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EGS: Music [message #5354] Thu, 20 September 2007 15:38 Go to next message
Ellen Hayes  is currently offline Ellen Hayes
Messages: 684
Registered: September 2002
Senior Member
The various music licensing agencies are totalitarian assholes; you will NEVER hear waiters in a franchised restaurant singing specifically "Happy Birthday" because of this. No joke.

Tuck has bits of lyrics here and there. I either need to remove them entirely, or get permission from the appropriate agency for use of each lyric. "Fair Use" (the copyright legal definition) does not appear to exist for music lyrics; claiming Fair Use would not I think work.

I'm not willing to bust my ass AND wait for some corporate drone to get back to be in six months; does someone else want to do some of this?
Or should I drop all lyrics entirely?


Ellen
nosig
Re: EGS: Music [message #5357] Fri, 21 September 2007 02:50 Go to previous messageGo to next message
Brooke  is currently offline Brooke
Messages: 695
Registered: August 2004
Location: Portland, OR
Senior Member
It'd be nice if you didn't drop the lyrics. But it can be a major hassle.

One "tip" is for whoever does the work to try contacting the artist directly. Spider Robinson wound up doing that for some lyrics in one of his books. The artist was reasonable the licensing folks were not. But they couldn't override the artist.

Alas, some of the big groups sold their rights to the publishers...
Re: EGS: Music [message #5361] Fri, 21 September 2007 20:19 Go to previous messageGo to next message
Eric  is currently offline Eric
Messages: 641
Registered: January 2003
Location: San Francisco
Senior Member
It seems to me that there's a reference here -- something that you or Erin found online some time back -- that says that you can (or somebody did) get away with two lines or 14 words or some such thing before the lawyers get involved.

Another point, FWIW: a print-on-demand book is easier and less costly to change after the fact than a book with a regular print run would be.

Eric
Re: EGS: Music [message #5362] Sat, 22 September 2007 12:03 Go to previous messageGo to next message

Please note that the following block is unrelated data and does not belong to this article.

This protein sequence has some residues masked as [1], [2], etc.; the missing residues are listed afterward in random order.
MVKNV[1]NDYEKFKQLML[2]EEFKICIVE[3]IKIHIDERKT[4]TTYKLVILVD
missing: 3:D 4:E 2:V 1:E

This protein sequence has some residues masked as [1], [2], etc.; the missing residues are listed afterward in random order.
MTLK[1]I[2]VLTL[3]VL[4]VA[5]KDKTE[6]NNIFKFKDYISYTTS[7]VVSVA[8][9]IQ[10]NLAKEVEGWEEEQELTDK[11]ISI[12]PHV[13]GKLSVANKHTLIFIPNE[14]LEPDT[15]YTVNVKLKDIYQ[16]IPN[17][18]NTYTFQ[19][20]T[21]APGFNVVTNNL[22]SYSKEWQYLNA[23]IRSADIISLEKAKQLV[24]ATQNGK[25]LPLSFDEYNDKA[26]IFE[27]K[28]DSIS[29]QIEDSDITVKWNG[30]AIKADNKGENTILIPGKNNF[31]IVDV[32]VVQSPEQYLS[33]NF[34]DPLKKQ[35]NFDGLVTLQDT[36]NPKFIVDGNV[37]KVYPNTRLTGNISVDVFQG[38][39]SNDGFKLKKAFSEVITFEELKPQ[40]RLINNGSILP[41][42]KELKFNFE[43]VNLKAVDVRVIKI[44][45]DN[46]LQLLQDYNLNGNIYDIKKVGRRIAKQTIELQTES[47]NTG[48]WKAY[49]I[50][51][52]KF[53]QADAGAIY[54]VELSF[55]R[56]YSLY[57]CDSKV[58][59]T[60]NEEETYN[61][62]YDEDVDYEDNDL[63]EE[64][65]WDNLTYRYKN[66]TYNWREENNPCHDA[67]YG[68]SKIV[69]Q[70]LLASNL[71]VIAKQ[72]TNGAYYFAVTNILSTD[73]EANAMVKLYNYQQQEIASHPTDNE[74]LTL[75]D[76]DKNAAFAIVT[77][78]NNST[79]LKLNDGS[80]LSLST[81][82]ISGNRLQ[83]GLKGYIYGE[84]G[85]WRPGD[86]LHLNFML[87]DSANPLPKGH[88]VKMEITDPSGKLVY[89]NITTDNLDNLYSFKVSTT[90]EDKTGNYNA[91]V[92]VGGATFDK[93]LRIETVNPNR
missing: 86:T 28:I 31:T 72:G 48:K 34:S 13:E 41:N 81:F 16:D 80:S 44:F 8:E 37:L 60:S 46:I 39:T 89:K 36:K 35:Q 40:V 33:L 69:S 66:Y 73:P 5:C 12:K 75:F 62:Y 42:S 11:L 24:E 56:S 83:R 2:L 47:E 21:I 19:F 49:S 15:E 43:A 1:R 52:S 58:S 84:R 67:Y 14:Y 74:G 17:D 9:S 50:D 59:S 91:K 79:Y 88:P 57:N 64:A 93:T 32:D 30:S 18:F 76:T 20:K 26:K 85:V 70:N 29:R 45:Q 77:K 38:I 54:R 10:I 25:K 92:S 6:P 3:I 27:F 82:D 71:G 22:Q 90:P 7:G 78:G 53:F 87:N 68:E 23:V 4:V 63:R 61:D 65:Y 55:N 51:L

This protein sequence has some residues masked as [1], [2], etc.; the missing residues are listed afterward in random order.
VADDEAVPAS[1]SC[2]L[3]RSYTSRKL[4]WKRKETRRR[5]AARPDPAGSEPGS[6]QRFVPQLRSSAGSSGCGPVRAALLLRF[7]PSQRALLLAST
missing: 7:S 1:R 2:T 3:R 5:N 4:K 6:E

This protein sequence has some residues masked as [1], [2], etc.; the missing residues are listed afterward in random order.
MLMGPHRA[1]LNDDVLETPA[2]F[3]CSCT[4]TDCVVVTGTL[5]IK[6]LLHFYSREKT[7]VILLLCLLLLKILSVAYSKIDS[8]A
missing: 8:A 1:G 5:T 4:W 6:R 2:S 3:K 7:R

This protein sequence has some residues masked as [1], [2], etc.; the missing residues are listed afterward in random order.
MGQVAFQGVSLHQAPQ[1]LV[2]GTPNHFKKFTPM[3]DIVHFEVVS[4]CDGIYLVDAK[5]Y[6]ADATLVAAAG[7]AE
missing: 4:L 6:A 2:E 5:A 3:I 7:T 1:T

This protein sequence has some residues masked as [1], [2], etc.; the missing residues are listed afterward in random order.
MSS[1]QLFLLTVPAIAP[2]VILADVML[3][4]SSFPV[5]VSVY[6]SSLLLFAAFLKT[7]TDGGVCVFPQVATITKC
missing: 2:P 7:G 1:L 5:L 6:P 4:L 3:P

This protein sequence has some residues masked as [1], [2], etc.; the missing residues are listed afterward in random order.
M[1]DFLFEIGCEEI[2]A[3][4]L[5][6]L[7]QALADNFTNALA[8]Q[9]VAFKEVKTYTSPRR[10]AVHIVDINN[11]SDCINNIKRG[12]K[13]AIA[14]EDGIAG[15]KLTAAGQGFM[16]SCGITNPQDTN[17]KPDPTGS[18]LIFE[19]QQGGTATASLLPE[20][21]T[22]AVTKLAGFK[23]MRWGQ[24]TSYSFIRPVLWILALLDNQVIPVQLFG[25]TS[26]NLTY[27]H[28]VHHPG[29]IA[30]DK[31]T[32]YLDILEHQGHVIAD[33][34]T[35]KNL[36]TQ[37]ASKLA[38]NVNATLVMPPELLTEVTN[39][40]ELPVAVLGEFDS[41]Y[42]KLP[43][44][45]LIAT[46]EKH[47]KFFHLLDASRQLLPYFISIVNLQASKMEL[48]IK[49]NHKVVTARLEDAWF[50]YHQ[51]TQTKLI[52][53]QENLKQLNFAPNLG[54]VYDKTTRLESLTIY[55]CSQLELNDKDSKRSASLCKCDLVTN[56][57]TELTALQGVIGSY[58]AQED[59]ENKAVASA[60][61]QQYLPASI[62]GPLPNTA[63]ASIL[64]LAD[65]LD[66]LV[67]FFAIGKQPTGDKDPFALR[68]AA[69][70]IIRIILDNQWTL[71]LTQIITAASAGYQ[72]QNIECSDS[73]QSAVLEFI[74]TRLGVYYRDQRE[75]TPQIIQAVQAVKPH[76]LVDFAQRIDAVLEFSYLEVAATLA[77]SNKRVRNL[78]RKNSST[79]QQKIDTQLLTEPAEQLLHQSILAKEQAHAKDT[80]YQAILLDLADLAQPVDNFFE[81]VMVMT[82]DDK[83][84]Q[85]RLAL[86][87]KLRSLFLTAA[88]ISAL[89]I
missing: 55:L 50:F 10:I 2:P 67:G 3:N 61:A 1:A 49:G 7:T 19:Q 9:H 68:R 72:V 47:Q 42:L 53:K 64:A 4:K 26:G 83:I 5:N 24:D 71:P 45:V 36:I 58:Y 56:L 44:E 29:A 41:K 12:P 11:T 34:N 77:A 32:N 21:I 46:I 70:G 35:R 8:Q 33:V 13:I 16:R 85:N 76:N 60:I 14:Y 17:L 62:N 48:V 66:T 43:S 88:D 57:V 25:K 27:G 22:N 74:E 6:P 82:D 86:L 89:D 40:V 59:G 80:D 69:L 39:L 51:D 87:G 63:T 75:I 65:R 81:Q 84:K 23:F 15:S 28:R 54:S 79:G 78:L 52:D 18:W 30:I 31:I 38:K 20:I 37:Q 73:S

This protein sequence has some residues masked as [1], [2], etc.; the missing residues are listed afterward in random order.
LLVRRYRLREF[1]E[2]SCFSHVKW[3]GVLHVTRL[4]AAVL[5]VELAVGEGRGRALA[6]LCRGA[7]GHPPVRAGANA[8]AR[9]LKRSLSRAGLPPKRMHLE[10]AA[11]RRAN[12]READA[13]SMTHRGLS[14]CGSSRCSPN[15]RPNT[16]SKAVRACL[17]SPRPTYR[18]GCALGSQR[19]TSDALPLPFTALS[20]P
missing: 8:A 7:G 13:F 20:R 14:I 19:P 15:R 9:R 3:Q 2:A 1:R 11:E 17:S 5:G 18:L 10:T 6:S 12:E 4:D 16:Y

Ellen Hayes  is currently offline Ellen Hayes
Messages: 684
Registered: September 2002
Senior Member
Eric wrote on Sat, 22 September 2007 01:19

Another point, FWIW: a print-on-demand book is easier and less costly to change after the fact than a book with a regular print run would be.

That's as may be; but it would cost me eighty dollars to change it once it is "fully published". That's a non-trivial sum, especially considering the pulled-it-out-of-my-ass expected sales figure of 50 copies.

Also, I did some more research this morning:

* "Fair use" does not apply to fiction.

* A writer was sued for using four words, "Sock it to me" (those four) from Aretha Franklin's song "R.E.S.P.E.C.T.", and lost, and had to pay damages.
(just reporting a piece of an article, under fair use, of http://www.justaboutwrite.com/A_Archive_IntellectProp3.html)

* It's totally up to the owner of publishing rights - who COULD be the artist, the songwriter, the music company, or someone else - whether or not to sue. And, gee, do you think a work about an underaged sex pervert might cause ungenerous thoughts from any what-demographic-are-we-aiming-at offend-no-one corporate suit that learned about it? And then, if sued, the issue is settled in court.

Off Topic


Why is trial-by-combat considered barbaric but trial-by-expense considered civilized?
If a company sent out four goons to physically threaten me, they'd be roasted both legally and in the press; if a company sends out four lawyers who make more in one day than I've ever made in an entire year, that's "normal".



Basically, while it "would be nice", if I don't get permissions, I have to pull all the lyrics.

Does anyone want to do the work? I can't deal.


Ellen
nosig
Re: EGS: Music [message #5366] Sat, 22 September 2007 13:35 Go to previous message
Erin Halfelven  is currently offline Erin Halfelven
Messages: 712
Registered: September 2002
Location: Surf City, USA
Senior Member
Administrator
The article under fair use on the phrase "Sock it to me," is most likely wrong. One, it's not Aretha Franklin's song, she did a cover of an Otis Redding song though apparently, she and her sisters added the background vocal of "Sock it to me" in Aretha's arrangement. The year before she did this, however, a song called "Sock it to me, Santa" by Bob Seeger appeared.

And two, "Sock it to me" was a line that had been going around in black comedy performances for some time before its use in any popular song. It was frequently used in Rowan and Martin's Laugh-In along with other catch phrases from black cabaret like "Here come De Judge". Like most such catchphrases it had a sexual connotation.

That article doesn't quote a source or case for the supposed "Sock it to me" ruling and I can't find any such ruling mentioned anywhere else.

Yes, the owners of song lyrics are frequently nuts and courts can give some incredible rulings but I don't believe the accuracy of that report. Very short pithy phrases, catchphrases, just like jokes and recipes, generally cannot be copyrighted.

The problem remains of what to do about the lyrics in Tuck.

- Erin
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